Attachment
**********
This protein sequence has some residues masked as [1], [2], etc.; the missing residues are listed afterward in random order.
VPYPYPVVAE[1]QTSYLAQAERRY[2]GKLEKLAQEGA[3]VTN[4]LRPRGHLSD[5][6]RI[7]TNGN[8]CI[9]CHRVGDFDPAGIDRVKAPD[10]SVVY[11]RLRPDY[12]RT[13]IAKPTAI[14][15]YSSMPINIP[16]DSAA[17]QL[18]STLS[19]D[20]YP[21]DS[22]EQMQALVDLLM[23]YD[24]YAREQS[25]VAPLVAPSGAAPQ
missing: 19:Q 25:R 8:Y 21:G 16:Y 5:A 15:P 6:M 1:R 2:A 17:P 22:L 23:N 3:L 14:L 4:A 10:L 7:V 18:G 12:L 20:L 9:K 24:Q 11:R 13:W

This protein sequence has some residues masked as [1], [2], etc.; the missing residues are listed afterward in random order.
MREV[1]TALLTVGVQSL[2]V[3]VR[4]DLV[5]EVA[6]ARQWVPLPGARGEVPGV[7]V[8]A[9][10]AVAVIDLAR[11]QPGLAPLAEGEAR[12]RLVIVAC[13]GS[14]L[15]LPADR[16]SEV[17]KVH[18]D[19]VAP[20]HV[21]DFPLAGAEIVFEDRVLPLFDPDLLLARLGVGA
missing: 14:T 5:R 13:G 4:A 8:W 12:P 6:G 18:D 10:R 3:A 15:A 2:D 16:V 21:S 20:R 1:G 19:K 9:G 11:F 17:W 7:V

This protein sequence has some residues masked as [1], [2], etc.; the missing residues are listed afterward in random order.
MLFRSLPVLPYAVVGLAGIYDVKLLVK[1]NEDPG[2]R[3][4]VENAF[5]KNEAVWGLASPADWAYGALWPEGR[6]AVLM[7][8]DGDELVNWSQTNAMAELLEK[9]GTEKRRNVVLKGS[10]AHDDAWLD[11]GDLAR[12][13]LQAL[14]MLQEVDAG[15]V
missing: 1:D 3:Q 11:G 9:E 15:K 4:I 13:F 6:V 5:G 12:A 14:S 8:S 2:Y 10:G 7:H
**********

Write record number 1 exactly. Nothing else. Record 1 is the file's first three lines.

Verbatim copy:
This protein sequence has some residues masked as [1], [2], etc.; the missing residues are listed afterward in random order.
VPYPYPVVAE[1]QTSYLAQAERRY[2]GKLEKLAQEGA[3]VTN[4]LRPRGHLSD[5][6]RI[7]TNGN[8]CI[9]CHRVGDFDPAGIDRVKAPD[10]SVVY[11]RLRPDY[12]RT[13]IAKPTAI[14][15]YSSMPINIP[16]DSAA[17]QL[18]STLS[19]D[20]YP[21]DS[22]EQMQALVDLLM[23]YD[24]YAREQS[25]VAPLVAPSGAAPQ
missing: 19:Q 25:R 8:Y 21:G 16:Y 5:A 15:P 6:M 1:R 2:A 17:P 22:L 23:N 3:L 14:L 4:A 10:L 7:V 18:G 12:L 20:L 9:K 24:Q 11:R 13:W